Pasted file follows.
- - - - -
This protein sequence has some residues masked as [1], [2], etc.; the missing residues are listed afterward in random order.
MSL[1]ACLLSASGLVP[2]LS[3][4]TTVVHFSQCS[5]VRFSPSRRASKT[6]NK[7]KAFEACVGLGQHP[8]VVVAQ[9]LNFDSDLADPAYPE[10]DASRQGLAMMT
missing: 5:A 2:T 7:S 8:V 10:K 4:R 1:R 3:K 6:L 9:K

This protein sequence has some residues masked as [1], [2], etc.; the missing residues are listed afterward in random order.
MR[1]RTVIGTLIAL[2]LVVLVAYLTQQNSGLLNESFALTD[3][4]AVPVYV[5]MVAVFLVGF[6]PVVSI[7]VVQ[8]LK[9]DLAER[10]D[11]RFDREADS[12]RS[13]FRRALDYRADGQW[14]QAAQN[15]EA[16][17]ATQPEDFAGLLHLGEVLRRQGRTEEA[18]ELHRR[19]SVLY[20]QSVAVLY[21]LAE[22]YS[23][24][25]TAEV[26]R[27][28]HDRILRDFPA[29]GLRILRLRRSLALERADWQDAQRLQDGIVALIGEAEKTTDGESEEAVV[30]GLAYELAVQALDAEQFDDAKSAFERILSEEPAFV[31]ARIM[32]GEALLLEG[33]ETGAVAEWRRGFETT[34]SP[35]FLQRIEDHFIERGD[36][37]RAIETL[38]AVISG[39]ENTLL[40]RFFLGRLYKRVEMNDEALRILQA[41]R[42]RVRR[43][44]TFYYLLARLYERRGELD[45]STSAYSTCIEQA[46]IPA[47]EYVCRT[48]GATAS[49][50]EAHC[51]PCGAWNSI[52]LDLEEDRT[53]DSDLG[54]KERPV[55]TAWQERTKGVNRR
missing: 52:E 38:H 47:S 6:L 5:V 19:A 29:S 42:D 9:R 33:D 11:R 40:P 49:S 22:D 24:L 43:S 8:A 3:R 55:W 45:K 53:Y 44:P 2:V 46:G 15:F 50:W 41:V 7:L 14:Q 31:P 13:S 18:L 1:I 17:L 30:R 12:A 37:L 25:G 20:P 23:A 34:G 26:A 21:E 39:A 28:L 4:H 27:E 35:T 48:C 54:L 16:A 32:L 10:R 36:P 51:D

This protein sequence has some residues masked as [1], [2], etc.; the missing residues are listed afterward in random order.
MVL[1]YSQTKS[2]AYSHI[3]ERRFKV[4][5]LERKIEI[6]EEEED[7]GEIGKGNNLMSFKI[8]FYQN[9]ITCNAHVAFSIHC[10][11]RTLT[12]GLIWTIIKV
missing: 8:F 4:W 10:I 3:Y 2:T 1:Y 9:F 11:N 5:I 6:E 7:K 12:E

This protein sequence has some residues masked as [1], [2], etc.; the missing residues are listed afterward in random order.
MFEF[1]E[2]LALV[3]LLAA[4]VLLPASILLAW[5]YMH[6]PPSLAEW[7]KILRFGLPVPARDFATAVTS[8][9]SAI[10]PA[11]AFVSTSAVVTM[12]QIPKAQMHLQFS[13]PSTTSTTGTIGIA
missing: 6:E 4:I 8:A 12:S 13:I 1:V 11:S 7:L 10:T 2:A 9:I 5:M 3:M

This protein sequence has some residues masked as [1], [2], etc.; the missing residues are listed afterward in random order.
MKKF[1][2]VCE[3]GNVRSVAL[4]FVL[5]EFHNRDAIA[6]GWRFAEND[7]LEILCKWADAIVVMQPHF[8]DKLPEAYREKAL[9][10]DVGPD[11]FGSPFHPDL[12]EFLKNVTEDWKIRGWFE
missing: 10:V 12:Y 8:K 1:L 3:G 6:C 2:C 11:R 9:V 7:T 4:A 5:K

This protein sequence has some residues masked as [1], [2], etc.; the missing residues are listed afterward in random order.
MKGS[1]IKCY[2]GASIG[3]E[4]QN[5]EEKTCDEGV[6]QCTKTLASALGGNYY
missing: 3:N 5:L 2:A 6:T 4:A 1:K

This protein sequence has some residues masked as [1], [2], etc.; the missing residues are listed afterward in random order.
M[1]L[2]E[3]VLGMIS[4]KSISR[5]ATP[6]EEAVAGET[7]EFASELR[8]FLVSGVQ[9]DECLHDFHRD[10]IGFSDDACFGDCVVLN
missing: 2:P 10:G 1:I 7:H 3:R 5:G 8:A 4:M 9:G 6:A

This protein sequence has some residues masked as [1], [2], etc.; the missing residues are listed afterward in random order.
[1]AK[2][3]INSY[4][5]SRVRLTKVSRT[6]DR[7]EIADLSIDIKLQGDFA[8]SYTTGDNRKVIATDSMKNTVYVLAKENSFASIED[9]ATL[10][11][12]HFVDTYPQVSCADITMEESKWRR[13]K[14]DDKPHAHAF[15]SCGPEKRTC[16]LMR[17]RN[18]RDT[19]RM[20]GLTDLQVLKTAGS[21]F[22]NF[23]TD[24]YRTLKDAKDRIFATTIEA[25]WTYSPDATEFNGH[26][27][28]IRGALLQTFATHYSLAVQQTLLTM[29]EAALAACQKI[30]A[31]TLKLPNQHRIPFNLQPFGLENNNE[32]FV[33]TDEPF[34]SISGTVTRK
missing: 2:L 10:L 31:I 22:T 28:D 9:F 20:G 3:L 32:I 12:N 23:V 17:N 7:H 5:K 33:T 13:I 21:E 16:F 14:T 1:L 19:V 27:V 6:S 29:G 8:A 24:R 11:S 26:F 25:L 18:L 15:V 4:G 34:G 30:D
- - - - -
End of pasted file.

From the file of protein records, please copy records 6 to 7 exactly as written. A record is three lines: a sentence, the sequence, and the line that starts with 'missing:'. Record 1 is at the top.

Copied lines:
This protein sequence has some residues masked as [1], [2], etc.; the missing residues are listed afterward in random order.
MKGS[1]IKCY[2]GASIG[3]E[4]QN[5]EEKTCDEGV[6]QCTKTLASALGGNYY
missing: 3:N 5:L 2:A 6:T 4:A 1:K

This protein sequence has some residues masked as [1], [2], etc.; the missing residues are listed afterward in random order.
M[1]L[2]E[3]VLGMIS[4]KSISR[5]ATP[6]EEAVAGET[7]EFASELR[8]FLVSGVQ[9]DECLHDFHRD[10]IGFSDDACFGDCVVLN
missing: 2:P 10:G 1:I 7:H 3:R 5:G 8:A 4:M 9:G 6:A